Today's conventional sand control screens, such as slotted liner, wire wrap, and premium mesh (both fusion-bonded or "soft-sintered"), retain sand via arrays of single-sized gaps. Although open flow area and mechanical strength differ among such screens, the sand retention mechanism is virtually the same—2 dimensional and gap-based—and performance is sensitive to the particle size distribution (PSD), which is not always well defined or constant along a horizontal wellbore. A very different sand control screen was developed that consists of a ~6 mm thick bed of highly compressed stainless steel wool and is protected by a perforated jacket with about 40% open flow area. The wool fibers criss-cross randomly to create a wide distribution of angular (rhombohedral) pores designed to retain a wide range of PSDs without plugging. Furthermore, this unique, three dimensional filter allows more "harmless fines" to pass, especially during startup, thereby creating an enhanced permeability layer of sand against the screen.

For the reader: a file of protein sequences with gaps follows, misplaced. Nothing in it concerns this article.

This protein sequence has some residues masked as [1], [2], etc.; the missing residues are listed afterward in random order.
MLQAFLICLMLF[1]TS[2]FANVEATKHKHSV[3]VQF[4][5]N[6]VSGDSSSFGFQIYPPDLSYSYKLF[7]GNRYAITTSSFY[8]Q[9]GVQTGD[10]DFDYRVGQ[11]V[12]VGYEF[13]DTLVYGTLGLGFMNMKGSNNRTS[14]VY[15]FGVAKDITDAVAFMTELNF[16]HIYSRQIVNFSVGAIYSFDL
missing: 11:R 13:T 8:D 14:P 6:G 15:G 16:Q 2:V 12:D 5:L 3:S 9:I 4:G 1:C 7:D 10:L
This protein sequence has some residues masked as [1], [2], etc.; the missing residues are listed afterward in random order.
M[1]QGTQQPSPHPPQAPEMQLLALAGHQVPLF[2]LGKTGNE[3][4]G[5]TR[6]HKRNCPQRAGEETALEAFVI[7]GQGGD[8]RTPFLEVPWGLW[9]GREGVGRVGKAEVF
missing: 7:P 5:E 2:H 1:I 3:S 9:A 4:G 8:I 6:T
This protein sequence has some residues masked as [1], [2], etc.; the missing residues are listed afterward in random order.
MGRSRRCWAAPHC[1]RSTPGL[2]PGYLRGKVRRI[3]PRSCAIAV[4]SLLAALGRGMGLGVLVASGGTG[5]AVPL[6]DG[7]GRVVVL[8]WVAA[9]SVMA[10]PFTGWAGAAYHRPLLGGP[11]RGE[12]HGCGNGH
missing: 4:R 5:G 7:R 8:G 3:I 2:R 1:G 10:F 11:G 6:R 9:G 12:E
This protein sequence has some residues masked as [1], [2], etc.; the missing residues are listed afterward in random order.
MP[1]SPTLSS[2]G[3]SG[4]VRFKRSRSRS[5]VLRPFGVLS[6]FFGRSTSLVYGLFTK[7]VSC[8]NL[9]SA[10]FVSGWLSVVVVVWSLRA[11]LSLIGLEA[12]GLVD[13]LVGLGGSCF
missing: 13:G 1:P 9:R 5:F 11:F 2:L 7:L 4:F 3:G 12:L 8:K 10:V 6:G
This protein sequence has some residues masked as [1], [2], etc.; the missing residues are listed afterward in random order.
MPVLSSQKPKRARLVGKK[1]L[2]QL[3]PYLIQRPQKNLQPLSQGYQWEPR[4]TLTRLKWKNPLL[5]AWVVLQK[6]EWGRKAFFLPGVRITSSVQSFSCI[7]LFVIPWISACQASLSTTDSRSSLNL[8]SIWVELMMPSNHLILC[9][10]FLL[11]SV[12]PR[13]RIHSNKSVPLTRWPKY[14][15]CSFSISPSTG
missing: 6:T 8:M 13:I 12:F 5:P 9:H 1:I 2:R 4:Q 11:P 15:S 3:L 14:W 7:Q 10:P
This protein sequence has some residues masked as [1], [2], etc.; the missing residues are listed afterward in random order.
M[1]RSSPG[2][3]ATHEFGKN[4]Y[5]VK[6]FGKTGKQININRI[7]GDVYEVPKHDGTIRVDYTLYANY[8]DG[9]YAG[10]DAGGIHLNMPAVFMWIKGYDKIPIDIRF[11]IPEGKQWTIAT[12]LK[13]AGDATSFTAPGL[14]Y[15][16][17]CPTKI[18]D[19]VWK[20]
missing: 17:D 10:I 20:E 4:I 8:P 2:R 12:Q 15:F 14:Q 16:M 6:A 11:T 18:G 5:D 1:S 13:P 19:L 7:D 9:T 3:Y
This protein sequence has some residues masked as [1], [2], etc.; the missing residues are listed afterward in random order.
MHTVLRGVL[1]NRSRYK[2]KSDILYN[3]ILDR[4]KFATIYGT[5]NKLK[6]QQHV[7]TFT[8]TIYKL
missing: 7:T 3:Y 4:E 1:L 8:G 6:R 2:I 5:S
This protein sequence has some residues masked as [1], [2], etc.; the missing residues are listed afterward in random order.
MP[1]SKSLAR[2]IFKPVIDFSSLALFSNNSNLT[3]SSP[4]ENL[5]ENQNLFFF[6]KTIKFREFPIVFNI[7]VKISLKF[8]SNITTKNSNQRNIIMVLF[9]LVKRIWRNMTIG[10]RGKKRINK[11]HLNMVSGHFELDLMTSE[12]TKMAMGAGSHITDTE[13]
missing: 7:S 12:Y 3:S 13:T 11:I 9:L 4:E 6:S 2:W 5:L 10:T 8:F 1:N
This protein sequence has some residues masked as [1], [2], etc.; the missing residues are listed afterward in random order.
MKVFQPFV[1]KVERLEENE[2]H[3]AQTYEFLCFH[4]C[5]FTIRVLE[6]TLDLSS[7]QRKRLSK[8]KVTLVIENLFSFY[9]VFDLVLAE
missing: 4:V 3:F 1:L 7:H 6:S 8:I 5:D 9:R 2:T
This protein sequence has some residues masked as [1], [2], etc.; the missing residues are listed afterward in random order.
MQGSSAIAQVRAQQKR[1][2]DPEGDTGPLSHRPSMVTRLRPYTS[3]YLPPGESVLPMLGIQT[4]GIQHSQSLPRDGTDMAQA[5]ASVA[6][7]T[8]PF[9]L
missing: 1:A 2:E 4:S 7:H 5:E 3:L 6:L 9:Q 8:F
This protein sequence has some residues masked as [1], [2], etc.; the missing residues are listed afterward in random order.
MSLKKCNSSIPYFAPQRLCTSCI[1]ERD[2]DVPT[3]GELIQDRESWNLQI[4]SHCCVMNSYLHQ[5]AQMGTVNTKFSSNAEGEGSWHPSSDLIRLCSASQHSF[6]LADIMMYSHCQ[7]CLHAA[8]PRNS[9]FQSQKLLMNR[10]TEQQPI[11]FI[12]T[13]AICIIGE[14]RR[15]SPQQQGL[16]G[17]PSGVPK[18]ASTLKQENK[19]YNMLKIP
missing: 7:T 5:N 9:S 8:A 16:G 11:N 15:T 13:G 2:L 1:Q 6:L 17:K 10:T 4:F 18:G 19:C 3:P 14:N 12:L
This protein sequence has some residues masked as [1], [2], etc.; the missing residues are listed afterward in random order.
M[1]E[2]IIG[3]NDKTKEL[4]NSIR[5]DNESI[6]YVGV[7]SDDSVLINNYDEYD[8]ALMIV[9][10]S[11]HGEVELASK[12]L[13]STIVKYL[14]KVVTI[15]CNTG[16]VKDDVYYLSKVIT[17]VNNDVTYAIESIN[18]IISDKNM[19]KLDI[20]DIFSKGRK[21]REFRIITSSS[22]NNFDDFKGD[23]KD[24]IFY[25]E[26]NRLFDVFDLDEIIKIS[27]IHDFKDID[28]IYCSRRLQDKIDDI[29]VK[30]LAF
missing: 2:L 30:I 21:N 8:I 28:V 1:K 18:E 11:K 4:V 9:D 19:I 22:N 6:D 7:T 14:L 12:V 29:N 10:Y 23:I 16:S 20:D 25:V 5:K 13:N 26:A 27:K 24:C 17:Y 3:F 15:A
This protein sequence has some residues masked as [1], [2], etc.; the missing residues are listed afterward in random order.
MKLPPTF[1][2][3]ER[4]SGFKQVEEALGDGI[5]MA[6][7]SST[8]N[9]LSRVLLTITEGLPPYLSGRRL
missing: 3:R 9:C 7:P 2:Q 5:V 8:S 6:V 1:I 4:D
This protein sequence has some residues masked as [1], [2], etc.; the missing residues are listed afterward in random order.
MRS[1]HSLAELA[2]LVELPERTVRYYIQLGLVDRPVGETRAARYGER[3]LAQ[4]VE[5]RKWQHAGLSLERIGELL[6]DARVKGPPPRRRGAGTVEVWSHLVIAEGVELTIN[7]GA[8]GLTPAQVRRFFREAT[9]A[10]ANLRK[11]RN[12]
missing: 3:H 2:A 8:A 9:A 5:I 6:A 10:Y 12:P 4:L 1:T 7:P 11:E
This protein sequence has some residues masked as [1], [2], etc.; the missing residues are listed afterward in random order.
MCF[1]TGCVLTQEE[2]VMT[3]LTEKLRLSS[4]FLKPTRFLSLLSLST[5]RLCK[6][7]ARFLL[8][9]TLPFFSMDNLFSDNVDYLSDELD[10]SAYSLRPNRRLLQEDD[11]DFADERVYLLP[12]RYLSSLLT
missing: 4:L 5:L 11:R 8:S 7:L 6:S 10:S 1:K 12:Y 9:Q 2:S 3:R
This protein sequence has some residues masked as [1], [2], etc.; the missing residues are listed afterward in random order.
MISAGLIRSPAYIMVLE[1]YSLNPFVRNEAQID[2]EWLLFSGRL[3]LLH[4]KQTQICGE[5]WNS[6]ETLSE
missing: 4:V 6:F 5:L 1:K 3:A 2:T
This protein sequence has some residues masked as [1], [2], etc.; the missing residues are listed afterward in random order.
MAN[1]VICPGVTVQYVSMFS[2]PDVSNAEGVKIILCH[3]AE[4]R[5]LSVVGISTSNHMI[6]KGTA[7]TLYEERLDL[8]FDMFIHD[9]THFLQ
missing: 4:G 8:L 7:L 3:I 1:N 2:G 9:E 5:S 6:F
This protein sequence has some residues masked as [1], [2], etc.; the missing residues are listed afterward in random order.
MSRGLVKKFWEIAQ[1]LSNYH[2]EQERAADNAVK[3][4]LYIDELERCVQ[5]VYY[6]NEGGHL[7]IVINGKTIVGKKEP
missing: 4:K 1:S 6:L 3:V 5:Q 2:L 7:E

About 1 million feet of this screen has been installed to date (mostly in producers but also in injectors) in a wide range of applications—SAGD, cyclic steam, steam drive, conventional heavy and light oil, gas, gas hydrates, and water producers/injectors—with a remarkably high success rate. Due to its high flow capacity and strength, it has become popular for pump protection and for re-completions inside failed screens. Furthermore, this screen has been successfully replacing gravel packing in certain fields due to its enhanced performance characteristics and lower cost. It has proven attractive for standalone completions in long horizontals where the PSD is either poorly defined or varies significantly from heel to toe.
This paper presents the highlights of recent laboratory testing and field experience that demonstrate the screen's wide range of application, robust characteristics, and unique ability to enhance productivity and handle a wide range of sands with one "gauge". The screen's limitations are also presented.
With today's emphasis on standalone screen (SAS) completions, cost reduction and long horizontals, a presentation of this screen's properties and recent performance is very timely. Furthermore, this screen has recently been combined with inflow control devices (ICDs) to equalize toe-to-heel flux in order to prevent/delay water/gas coning and also minimize watercut if/when water eventually migrates to the wellbore.